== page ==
Hey homeowner: Are you ready to downsize?
Jack and Betty Ayers fixed it up, raised their kids in it, and still cherished the many memories it held. But the couple knew they no longer needed their two-story, 3,000-square-foot Colonial.
Those three empty bedrooms still needed routine dusting and window-washing, the extra one and one-half bathrooms sat unused and the 3-car garage had transformed into a giant junk drawer.
The couple dreamed of traveling more and keeping up on the house and yard less. Plus, Jack’s arthritis was making climbing the stairs increasingly difficult.
They sold their home of 27 years and found a more manageable two-bedroom, 1,400-square-foot ranch. They still have space for entertaining and a spare bedroom for when their kids visit, but they love living on one floor and maintaining less space.
The Ayers aren’t alone. Only 7 percent of retirees surveyed said they had moved into age-restricted retirement communities, according to a Merrill Lynch/Age Wave study. That study also found that 51 percent of retirees had moved into smaller homes.
Sixty-four percent said they had downsized to lower their housing costs. With the proceeds from the sale of their home, the mortgage on which had almost been paid off, the Ayers were able to pay cash for the new home. They took what was left and invested it in their retirement portfolio.
Downsizing: It’s not just for retirees
Downsizing isn’t just for big corporations like GM, nor is it something unique to empty nesters. The urge to minimalize can happen at any age and at any stage in life.
Sure, leaving behind a home in which you may have built decades of memories is gut-wrenching; but moving to a smaller home does offer some exciting advantages. Smaller homes cost less to maintain and to heat and cool. Going petite also may mean a lower property tax bill, cheaper insurance and lower house payments.
Things went smoothly for the Ayers, but like any major life transition, there are some important things to consider when making this move. Here are four things to think about when downsizing.
- Increase your leverage – Consider selling your home and temporarily renting, putting your things in storage, until you buy your new home. Without pressure to buy quickly, you’ll be in a better position to negotiate a lower price.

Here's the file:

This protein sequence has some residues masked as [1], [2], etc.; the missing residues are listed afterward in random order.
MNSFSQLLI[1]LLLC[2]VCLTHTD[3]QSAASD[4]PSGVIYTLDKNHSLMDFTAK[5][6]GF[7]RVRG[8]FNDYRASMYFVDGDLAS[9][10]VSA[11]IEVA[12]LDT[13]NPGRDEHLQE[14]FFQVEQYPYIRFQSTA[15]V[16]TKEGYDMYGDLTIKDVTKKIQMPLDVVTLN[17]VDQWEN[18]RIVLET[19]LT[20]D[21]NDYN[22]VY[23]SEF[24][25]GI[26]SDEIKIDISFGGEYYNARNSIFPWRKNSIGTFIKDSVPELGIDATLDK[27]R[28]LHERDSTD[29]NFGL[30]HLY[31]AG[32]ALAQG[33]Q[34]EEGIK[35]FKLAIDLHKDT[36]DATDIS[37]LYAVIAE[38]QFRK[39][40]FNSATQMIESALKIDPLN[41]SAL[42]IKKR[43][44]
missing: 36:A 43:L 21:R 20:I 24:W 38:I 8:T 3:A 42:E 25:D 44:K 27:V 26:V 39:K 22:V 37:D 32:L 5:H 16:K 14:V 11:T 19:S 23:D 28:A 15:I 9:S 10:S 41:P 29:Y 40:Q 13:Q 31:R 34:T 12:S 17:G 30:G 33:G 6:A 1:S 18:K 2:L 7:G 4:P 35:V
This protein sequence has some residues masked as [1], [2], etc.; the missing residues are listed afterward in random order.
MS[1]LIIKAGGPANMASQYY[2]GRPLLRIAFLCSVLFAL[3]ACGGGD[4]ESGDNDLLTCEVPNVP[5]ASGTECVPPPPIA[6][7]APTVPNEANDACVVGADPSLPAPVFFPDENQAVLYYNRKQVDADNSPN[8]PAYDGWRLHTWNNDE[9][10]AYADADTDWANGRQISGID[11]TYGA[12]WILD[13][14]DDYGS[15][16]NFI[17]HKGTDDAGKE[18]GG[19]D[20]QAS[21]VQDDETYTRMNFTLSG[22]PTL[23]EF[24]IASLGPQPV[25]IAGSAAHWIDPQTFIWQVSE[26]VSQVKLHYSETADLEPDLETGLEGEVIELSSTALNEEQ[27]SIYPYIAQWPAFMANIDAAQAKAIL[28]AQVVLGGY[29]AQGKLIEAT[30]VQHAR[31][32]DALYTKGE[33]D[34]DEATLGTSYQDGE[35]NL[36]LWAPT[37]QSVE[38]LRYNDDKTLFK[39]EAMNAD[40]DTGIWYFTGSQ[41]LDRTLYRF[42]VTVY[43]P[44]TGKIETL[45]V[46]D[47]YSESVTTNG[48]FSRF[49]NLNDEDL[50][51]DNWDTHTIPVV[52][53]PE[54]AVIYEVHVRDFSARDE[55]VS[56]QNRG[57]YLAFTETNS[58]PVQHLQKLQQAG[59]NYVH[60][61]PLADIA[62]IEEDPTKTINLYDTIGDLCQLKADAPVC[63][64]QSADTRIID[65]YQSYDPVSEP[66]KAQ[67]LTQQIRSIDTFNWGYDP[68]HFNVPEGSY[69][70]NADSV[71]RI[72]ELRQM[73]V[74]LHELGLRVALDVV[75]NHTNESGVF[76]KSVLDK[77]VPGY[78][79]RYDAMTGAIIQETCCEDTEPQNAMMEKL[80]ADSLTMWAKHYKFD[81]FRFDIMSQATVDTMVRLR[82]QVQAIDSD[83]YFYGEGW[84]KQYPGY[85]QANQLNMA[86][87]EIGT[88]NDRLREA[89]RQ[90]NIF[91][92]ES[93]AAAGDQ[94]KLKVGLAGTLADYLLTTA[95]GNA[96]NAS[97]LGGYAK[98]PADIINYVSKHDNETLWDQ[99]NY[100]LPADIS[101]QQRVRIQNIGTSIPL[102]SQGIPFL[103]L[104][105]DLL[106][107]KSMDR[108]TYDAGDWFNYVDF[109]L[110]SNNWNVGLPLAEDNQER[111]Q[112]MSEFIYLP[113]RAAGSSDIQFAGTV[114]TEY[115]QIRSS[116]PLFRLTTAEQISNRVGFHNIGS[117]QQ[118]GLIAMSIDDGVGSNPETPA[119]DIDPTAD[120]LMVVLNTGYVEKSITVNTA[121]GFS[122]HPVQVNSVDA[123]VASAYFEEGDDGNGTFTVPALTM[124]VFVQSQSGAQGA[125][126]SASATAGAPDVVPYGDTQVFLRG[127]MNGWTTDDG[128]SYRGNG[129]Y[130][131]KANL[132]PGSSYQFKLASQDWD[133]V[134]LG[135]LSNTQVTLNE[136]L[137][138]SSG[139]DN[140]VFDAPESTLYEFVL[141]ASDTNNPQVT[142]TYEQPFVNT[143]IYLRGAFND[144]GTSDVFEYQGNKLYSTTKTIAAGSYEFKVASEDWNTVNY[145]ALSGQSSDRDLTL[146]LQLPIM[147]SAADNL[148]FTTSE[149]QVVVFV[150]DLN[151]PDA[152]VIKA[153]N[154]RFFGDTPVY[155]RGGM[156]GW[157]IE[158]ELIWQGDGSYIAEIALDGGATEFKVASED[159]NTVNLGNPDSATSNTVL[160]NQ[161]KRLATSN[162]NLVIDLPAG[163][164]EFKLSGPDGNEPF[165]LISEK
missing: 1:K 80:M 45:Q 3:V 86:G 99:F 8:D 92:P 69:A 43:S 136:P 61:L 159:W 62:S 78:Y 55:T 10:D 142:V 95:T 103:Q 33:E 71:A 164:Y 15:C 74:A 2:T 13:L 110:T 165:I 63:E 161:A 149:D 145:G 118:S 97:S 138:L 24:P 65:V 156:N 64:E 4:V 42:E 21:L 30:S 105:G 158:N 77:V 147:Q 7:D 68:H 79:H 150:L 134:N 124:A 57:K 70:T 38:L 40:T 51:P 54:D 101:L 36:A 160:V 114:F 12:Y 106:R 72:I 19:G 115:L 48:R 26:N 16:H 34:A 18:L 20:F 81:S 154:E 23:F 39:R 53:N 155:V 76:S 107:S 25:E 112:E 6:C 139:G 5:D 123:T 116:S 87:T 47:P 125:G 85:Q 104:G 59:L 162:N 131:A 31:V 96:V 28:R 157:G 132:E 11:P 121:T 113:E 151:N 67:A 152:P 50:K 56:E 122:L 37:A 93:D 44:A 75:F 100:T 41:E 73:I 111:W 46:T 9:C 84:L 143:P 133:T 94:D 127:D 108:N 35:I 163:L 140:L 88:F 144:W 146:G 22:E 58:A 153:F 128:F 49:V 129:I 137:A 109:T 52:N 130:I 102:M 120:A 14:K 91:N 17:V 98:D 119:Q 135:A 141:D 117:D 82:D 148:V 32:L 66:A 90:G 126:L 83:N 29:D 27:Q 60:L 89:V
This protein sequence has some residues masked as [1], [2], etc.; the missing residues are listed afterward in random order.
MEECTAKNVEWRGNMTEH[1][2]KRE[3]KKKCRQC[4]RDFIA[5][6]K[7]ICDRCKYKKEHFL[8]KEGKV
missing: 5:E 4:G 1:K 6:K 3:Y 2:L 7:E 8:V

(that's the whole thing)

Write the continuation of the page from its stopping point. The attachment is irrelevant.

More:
- House or condo – Do you want your next home to be a house or condo? Condos usually cost less and you don’t have to worry about mowing grass or cleaning out the roof’s gutters–the ideal solution for those who dream of traveling. But condo associations can charge sizeable monthly fees, sometimes higher than buyers expect. If you find a condo development you like, we’ll be happy to find out the current HOA dues.
- Find something special. Leaving a home that holds so many memories, having to shed some belongings such as heirloom furniture, and saying good-bye to neighbors you love can be emotionally difficult.
In choosing your new home, try to find one that has a quality that is special enough to help ease that pain. It might be that newly remodeled kitchen you’ve always wanted, or an attractive fireplace.
- Get rid of furniture. Too many people try to take all of their furniture to their new, smaller home. Technically, yes, they can make it all fit, but too often, doing so gives the new home a cramped feeling, making it seem even smaller than it is.
Make it easy on yourself
Downsizing doesn’t have to be a marathon event. Start slow by tackling one room, or even one part of a room, at a time. Different variations of this theme include starting with your DVD collection, paperwork or beginning in a room that doesn’t hold items of sentimental value, such as the kitchen – the junk drawer specifically.
One of the initial steps to getting a home ready to sell involves de-cluttering, which may require making some tough decisions.
Think of the first steps in downsizing as de-cluttering on steroids and yourself as a multi-tasking ace as you start this process.
First, make decisions about what you will take with you to the new home and what you’ll part with. Items in the latter category require additional decisions: will you give them away, sell them or trash them?
To effectively use the following tips requires having a good idea of how much space you’ll have in the new home. Try to compare the size of the rooms in your current home with those in a substantially smaller home to make it easier to determine how much of your current furniture can make the move with you.
Use large boxes, bins or even designated floor space to separate your belongings in each room according to the decisions you’ve made about them. The giveaway items will need to be further categorized as to whom they will go, for instance “kids,” “charity,” and “friends.”
When handling an item, ask yourself first, how important it is to you. If it’s a “must keep,” then you’re finished with that item and you can pack it. If not, ask yourself how it fits with your new lifestyle. “If you don’t entertain anymore, don’t bring a ton of serving platters to your new home,” Ann Bass, a senior-move manager in Asheville, N.C. tells the Wall Street Journal.
There’s a lot to like about a more minimalist lifestyle. For some, the pursuit is liberating, for others it’s terrifying. If the thought of ditching your belongings and moving into a smaller space makes your heart beat quicken and your palms moist, don’t think of it as “downsizing,” suggests the National Association of Senior Move Managers. Instead, consider it “rightsizing.”
We hope you have found these tips for downsizing helpful, and we eagerly look forward to helping you enter the next exciting phase of your life.
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